1. Since the absolute temperature of the gas rises n times both in the isochoric heating and in the isobaric expansion. p1np2 and V2 = nV1

Heat taken is Q1 = Q11 + Q12

Q11 = cp(n-1)T1 and Q12 = cv(1-1/n)T1

Heat rejected is Q' 2 = Q' 21 + Q’22 where

Q21 = cv(n-1)T1 and Q22 = cp(1-1/n)T1

Thus, 8. An ideal gas goes through a cycle consisting of (a) isochoric, adiabatic, and isothermal lines; (b) isobaric, adiabatic, and isothermal lines, with the isothermal process proceeding at the minimum temperature of the whole cycle. Find the efficiency of each cycle if the absolute temperature varies n-fold within the cycle.

Solution:

1. (a) p2 = np1, p1V1 = p0V0,

np1V1γ = p0V0 γ

Q’2 = RT0 ln(Vo/V1), Q1 = CvTo(n-1)

But nV1γ-1 = V0 γ-1 or V1 = V0n-1/(γ-1)

Q’2 = RT0 ln(n1/(γ-1)) = [RTo/(γ-1)] ln n

Thus, η = 1 – ln n/(n-1) on using Cv = R/(γ-1)

(b) V2 = nV1, p1V1 = p0V0,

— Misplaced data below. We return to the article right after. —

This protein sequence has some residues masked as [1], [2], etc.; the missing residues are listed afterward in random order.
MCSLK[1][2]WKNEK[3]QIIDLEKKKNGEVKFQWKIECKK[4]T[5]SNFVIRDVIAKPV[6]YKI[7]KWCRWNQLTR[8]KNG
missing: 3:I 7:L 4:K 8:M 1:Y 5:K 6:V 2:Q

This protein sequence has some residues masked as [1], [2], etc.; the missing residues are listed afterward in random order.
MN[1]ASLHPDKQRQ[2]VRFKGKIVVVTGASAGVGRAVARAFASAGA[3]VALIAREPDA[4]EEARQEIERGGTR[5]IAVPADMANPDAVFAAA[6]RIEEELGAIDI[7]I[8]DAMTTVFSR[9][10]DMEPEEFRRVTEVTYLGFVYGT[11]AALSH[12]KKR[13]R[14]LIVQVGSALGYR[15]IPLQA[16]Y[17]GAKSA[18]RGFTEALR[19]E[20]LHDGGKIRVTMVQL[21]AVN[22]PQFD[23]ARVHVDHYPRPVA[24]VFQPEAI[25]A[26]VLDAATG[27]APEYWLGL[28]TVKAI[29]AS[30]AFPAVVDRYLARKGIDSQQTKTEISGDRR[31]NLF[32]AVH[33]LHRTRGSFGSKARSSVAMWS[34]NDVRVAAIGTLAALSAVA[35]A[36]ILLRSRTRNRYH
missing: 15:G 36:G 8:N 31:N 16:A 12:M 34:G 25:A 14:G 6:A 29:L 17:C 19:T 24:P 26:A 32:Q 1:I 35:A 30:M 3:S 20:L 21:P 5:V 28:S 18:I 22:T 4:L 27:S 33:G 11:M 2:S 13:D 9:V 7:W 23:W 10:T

And p1 (nV1) γ = p0V0 γ i.e. nγ V1 γ-1 = V0 γ-1 or V1 = n- γ/( γ-1 V0

Also, Q1 = CpT0(n-1), Q’2 = RT0 ln(Vo/V1)

Or Q’2 = RT0 ln(n γ/(γ-1)) = Rγ/(γ-1) To ln n = Cp To ln n

Thus, η = 1 – (ln n)/(n-1)

9. The conditions are the same as in the foregoing problem with the exception that the isothermal process proceeds at the maximum temperature of the whole cycle.

Solution:

1. Solution: Here the isothermal process proceeds at the maximum temperature instead of at the minimum temperature of the cycle. (a) p2 = p1/n, p1V1 = p0V0

p2V1γ = p0V0 γ or p1V1γ = np0V0 γ

i.e. V1γ-1 = nV0γ-1 or V1 = V0n1/(γ-1)

Q’2 = CvT0 (1-1/n), Q1 = RT0 ln(V1/V0) = [RTo/(γ-1)] ln n = CvTo ln n.

Thus, η = 1 – Q’2/Q1 = 1 – (n-1)/(n ln n)

(b) p2 = V1/n, p1V1 = p0V0

P0Voγ = p1V2 γ = p1 n V1γ = V0γ-1 n V1γ-1 or V1 =n (γ /(γ-1) V0

Q’2 = CpT0 (1-1/n), Q1 = RT0 ln(V1/V0) = [R γ/(γ-1)] To ln n = CpTo ln n.